International border closures are helping drive down Tasmanian unemployment, and will make further improvements easier to achieve.
That is according to economist Saul Eslake's analysis of Australian Bureau of Statistics figures which estimated employment in Tasmania increased by 2600 people in June, total employment was now about 1100 above its pre-coronavirus pandemic peak and the unemployment rate had plunged from 5.7 per cent to 4.5 per cent.
Mr Eslake said that was the lowest level since June 2009.
He said the job creation "hurdle rate" needed to keep the unemployment rate falling was now much lower than it was before last year, due to the ongoing closure of Australia's international borders to temporary and permanent migrants, among others.
"Since March last year, Tasmania's civilian working age (15-plus) population has been growing at an average rate of 233 a month, barely more than half the 406 a month at which it had been growing over the five years to March 2020," Mr Eslake said.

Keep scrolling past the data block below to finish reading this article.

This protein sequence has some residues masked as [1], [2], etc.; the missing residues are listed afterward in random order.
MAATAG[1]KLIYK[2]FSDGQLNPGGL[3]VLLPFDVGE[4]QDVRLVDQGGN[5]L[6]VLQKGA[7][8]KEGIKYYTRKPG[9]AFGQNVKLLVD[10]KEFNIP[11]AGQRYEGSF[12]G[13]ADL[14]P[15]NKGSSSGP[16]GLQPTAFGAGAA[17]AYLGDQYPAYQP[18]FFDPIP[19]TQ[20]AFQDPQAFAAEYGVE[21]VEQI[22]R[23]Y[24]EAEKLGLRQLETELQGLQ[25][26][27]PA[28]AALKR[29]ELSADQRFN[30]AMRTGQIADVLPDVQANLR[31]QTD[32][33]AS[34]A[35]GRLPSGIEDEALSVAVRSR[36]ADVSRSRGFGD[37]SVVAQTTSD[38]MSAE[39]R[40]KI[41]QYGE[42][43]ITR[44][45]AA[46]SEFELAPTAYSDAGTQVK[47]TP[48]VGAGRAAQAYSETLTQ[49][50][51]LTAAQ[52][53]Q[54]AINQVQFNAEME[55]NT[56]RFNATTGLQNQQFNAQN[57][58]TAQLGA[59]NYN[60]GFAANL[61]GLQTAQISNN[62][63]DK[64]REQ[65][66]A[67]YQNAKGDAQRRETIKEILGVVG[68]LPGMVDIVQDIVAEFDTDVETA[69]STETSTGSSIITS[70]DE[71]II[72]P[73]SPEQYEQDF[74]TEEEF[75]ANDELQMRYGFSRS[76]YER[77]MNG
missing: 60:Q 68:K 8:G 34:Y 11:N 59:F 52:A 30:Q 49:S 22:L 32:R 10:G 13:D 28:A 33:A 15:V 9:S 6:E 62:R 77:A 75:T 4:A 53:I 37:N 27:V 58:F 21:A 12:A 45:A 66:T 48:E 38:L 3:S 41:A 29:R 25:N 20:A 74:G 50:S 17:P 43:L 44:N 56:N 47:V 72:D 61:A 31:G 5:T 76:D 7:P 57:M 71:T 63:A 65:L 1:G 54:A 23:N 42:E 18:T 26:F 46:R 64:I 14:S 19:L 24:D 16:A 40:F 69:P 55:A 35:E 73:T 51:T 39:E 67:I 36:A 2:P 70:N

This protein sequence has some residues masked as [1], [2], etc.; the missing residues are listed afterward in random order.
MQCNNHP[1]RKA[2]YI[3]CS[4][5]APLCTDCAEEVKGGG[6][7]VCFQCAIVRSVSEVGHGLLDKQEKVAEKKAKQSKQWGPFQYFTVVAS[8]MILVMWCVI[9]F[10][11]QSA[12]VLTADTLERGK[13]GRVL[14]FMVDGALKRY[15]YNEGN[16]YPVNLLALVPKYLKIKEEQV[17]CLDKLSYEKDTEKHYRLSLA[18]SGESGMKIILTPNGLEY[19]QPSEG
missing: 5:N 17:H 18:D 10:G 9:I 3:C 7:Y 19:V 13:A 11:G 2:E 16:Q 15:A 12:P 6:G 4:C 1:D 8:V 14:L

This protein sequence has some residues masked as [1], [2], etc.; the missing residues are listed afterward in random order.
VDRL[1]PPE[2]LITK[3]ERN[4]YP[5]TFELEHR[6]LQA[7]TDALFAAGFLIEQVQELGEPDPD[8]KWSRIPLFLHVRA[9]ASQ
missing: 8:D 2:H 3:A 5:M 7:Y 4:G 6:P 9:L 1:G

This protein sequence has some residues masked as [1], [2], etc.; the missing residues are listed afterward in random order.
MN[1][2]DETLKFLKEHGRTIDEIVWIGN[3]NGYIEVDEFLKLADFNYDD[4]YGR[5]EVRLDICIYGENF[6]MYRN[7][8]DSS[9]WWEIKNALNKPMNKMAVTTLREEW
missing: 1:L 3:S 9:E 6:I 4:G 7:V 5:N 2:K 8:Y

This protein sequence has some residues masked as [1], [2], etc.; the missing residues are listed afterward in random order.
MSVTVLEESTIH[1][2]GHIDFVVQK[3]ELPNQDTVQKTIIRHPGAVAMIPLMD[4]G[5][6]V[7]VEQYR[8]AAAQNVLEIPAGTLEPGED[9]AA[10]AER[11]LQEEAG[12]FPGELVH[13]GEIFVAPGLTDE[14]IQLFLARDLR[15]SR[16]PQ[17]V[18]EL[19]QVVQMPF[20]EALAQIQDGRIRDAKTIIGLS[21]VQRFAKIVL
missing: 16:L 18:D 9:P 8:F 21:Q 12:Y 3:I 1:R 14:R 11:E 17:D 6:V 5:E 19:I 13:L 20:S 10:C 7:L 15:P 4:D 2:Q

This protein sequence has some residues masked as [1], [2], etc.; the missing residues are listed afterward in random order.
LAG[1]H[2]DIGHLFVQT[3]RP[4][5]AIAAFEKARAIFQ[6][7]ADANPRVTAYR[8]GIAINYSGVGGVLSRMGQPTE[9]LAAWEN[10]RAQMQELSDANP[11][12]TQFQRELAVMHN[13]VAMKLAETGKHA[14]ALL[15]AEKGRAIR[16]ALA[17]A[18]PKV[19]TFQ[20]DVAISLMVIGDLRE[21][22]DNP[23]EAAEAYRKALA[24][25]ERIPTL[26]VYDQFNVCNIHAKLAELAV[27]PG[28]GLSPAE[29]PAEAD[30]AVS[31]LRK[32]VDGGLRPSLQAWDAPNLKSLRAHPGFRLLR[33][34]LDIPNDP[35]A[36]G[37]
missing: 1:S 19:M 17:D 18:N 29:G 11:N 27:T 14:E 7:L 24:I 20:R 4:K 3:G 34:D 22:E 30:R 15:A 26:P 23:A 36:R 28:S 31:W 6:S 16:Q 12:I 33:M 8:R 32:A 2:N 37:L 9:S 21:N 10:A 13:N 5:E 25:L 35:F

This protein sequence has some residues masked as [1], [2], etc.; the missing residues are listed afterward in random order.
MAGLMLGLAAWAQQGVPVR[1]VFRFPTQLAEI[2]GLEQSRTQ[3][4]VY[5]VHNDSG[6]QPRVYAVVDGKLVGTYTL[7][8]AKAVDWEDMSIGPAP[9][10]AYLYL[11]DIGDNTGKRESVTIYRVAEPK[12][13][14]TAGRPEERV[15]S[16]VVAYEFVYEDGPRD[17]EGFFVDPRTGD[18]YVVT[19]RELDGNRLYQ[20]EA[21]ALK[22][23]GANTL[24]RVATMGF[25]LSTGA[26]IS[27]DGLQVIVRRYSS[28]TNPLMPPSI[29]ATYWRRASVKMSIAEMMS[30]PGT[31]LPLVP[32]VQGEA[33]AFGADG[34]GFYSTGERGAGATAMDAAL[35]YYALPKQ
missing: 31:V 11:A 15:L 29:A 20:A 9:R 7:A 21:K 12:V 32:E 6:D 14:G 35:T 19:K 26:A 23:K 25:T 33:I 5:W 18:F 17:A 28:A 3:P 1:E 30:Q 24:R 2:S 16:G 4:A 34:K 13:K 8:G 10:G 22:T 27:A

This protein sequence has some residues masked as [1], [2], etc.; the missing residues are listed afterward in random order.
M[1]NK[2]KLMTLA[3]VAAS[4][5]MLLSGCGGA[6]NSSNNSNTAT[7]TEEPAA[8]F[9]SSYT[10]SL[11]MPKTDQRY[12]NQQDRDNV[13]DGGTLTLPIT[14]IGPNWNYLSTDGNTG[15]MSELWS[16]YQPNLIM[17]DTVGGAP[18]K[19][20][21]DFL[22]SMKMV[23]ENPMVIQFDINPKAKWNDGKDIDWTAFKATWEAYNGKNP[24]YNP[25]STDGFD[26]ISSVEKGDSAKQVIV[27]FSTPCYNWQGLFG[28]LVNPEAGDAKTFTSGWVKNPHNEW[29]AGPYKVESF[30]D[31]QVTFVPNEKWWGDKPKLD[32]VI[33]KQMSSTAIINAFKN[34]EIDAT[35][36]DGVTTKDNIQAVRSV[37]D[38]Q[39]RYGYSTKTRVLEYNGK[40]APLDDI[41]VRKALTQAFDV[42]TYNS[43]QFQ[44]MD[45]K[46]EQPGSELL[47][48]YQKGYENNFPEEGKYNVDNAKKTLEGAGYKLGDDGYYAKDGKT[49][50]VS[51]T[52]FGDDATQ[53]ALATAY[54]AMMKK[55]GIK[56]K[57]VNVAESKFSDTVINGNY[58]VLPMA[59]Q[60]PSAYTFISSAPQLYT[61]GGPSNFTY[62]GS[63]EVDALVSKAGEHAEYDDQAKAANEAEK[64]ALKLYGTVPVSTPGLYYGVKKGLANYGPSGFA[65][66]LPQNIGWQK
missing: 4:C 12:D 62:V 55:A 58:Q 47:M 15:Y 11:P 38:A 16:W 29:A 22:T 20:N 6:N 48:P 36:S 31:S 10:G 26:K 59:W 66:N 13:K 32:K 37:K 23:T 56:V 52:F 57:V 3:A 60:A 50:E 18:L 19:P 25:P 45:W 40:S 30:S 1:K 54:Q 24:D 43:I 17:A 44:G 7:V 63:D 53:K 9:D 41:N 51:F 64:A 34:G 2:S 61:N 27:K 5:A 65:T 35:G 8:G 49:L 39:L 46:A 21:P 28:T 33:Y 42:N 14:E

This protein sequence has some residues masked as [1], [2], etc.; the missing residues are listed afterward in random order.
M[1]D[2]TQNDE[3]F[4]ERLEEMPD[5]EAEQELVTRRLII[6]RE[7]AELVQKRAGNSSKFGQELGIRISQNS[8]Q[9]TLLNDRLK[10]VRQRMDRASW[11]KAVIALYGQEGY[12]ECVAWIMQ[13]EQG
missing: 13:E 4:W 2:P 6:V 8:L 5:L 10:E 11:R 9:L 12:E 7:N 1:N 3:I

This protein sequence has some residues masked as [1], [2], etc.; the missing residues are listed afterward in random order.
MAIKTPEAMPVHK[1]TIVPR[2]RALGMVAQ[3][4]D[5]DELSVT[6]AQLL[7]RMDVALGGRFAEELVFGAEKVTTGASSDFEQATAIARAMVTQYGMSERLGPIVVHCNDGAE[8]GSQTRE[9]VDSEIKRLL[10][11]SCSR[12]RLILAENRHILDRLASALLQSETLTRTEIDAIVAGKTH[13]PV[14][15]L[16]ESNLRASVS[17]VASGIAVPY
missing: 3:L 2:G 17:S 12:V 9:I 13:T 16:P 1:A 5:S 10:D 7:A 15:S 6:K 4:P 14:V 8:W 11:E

"Hence, assuming an unchanged labour force participation rate, Tasmania's unemployment rate will continue to decline as long as the pace of net new job creation exceeds 142 a month, compared with the almost 250 net new jobs a month which had been required to reduce unemployment - all else being equal - during the five years prior to the pandemic."
Mr Eslake said he was not advocating for cuts in the permanent immigration intake.
The national unemployment rate fell from 5.1 per cent in May to 4.9 per cent in June.
"The declining unemployment rate continues to coincide with employers reporting high levels of job vacancies and difficulties in finding suitable people for them," ABS head of labour statistics Bjorn Jarvis said.
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